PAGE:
Nikkatsu
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Nikkatsu
Nikkatsu
Kabushiki gaisha
IndustryFilm and television production
Founded1912
Headquarters
ProductsMovies
OwnerNippon Television Holdings (35%)
SKY Perfect JSAT Corporation (28.4%)
Websitenikkatsu.com

The Nikkatsu Corporation (, Nikkatsu Kabushiki-gaisha) is a Japanese entertainment company known for its film and television productions. It is Japan's oldest major movie studio,[1] founded during the silent film era. The name Nikkatsu amalgamates the words Nippon Katsud? Shashin, literally "Japan Motion Pictures".

Shareholders are Nippon Television Holdings (35%) and SKY Perfect JSAT Corporation (28.4%).[2]

History

Founding in 1912

Nikkatsu was founded on September 10, 1912, when several production companies and theater chains, Yoshizawa Sh?ten, Yokota Sh?kai, Fukuh?d? and M. Pathe, consolidated under the name Nippon Katsud? Shashin.[3] The company enjoyed its share of success.[clarification needed] It employed such notable film directors as Shozo Makino and his son Masahiro Makino.

During World War II the government ordered the ten film companies that had formed by 1941 to consolidate into two. Daiei founder Masaichi Nagata, a former Nikkatsu employee, counter-proposed that three companies be formed and the suggestion was approved. Nikkatsu, set to merge with the two weakest companies, Shink? Kinema and Daito, were verbally displeased. The committee formed to establish the value of each company retaliated by purposefully undervaluing Nikkatsu, which led to Shink? becoming the dominant head of production. The reformed Nikkatsu continued to prosper as an exhibition company but ceased all film production.

The postwar film industry expanded rapidly and, in 1951, Nikkatsu president Kyusaku Hori began construction of a new production studio.[4] A graduate of Tokyo Keizai University, Hori had joined the company in 1951 after quitting his initial employment as the manager of Sanno Hotel (now rebuilt as Sanno Park Tower).

Golden Age

Under Hori, Nikkatsu is considered to have had its "Golden Age".[] The company began making movies again in 1954.[] Many assistant directors from other studios, including Sh?hei Imamura and Seijun Suzuki from Shochiku, moved to Nikkatsu with the promise of advancement to full director status within one or two years.[] Suzuki made dozens of films for Nikkatsu from 1956 onwards, developing an increasingly inventive visual style, but was controversially fired following the release of his 40th, Branded to Kill (1967),[5] which Hori deemed "incomprehensible".[]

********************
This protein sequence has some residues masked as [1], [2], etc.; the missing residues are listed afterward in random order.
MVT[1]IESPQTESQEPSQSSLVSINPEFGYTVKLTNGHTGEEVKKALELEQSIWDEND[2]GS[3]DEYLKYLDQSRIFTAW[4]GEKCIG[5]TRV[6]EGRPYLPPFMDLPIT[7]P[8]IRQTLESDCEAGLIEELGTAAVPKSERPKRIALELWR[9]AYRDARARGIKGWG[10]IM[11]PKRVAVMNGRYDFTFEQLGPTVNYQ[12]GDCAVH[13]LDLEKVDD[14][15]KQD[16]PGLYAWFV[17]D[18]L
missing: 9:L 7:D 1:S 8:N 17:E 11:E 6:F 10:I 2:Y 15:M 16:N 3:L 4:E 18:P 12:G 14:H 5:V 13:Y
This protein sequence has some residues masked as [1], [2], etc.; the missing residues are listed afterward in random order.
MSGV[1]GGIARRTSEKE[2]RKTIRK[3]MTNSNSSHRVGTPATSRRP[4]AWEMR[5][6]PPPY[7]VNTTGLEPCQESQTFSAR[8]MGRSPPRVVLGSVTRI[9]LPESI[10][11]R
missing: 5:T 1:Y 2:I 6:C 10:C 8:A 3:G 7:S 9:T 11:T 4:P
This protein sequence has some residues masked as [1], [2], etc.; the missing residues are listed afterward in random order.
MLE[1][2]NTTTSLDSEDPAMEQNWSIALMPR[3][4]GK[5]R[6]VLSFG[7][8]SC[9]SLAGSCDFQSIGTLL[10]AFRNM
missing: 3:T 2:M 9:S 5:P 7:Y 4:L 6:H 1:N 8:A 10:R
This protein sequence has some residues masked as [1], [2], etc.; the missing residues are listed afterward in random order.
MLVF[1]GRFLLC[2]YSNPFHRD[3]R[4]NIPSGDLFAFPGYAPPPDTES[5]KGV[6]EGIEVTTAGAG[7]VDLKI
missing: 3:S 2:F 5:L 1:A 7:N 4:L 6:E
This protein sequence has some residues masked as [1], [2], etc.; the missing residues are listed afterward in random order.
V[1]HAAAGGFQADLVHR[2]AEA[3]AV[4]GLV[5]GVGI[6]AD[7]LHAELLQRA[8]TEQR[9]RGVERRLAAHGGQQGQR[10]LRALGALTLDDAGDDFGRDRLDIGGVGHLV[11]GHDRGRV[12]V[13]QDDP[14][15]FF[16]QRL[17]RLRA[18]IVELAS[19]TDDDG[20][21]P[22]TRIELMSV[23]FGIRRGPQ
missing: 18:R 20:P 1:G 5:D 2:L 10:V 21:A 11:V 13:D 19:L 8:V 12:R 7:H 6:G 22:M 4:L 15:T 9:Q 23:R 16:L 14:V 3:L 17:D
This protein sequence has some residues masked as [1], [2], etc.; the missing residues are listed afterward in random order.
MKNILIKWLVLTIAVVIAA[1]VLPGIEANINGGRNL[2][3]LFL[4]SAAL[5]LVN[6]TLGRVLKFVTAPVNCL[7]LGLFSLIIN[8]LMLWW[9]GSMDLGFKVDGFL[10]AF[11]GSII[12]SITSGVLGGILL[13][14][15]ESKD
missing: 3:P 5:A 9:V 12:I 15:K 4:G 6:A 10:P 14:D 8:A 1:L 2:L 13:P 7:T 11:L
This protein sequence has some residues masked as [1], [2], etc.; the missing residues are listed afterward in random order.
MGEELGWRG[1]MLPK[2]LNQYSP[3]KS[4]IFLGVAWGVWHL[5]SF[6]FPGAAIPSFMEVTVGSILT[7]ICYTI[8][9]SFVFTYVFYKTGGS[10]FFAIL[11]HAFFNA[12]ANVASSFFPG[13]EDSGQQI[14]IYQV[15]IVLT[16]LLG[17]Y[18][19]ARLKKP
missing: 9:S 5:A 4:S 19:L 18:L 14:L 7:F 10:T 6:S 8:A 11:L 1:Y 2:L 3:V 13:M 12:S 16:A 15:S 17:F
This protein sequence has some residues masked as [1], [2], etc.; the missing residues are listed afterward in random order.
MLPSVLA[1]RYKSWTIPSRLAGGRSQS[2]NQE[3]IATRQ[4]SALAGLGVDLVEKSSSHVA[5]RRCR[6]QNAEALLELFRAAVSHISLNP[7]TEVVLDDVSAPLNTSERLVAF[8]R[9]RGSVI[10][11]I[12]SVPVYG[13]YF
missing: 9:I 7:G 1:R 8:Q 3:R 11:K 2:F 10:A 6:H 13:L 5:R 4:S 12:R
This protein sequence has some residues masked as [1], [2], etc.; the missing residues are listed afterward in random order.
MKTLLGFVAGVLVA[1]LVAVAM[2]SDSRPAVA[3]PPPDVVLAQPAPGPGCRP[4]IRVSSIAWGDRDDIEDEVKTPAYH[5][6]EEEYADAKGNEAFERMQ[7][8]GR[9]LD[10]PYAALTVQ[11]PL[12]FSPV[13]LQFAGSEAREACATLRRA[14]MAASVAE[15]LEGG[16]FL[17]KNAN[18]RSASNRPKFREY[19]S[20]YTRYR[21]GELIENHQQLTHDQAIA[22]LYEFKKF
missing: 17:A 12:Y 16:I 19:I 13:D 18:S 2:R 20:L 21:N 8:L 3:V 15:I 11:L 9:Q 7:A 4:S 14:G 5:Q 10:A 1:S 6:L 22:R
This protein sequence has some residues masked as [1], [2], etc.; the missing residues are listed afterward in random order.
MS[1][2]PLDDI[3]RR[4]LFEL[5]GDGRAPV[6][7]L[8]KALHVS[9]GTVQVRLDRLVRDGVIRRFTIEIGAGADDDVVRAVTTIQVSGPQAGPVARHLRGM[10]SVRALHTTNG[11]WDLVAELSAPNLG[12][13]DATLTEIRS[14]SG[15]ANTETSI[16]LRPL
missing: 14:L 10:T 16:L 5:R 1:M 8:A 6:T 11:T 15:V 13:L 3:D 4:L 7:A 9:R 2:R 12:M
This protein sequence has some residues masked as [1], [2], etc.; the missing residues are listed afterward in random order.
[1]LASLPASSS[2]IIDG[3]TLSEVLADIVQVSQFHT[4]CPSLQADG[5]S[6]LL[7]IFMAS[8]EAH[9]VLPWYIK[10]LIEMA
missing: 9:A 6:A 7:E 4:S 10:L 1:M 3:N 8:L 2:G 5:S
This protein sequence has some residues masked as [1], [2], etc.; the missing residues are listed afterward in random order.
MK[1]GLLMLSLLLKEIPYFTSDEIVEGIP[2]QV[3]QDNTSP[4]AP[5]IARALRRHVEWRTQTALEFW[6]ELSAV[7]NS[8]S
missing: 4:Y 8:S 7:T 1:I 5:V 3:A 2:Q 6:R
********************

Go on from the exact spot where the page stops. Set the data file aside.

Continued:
The company made a few samurai films and historical dramas but by 1960 had decided to devote its resources to the production of urban youth dramas, comedy, action and gangster films.[] From the late 1950s to until the start of the 1970s, they were renowned for their "borderless action" (mukokuseki akushun) movies,[6] designed for the youth market, whose directors included Suzuki, Toshio Masuda, and Takashi Nomura.[1] The studio also employed such stars as Yujiro Ishihara, Akira Kobayashi, Joe Shishido, Tetsuya Watari, Ruriko Asaoka, Chieko Matsubara and, later, Meiko Kaji and Tatsuya Fuji.[] Director Sh?hei Imamura began his career there and between 1958 and 1966 made for them such notable films as Pigs and Battleships (1961), The Insect Woman (1963) and The Pornographers (1966).[]

Strangely during the height of the popularity of Japan's daikaiju (giant monster) genre, Nikkatsu only produced one Godzilla-type monster movie, Daikyoju Gappa (Giant Beast Gappa), released internationally as Gappa: The Triphibian Monster and Monster From a Prehistoric Planet[7], a film generally regarded as a remake of/homage to the British film Gorgo (1961).[8]

Pink films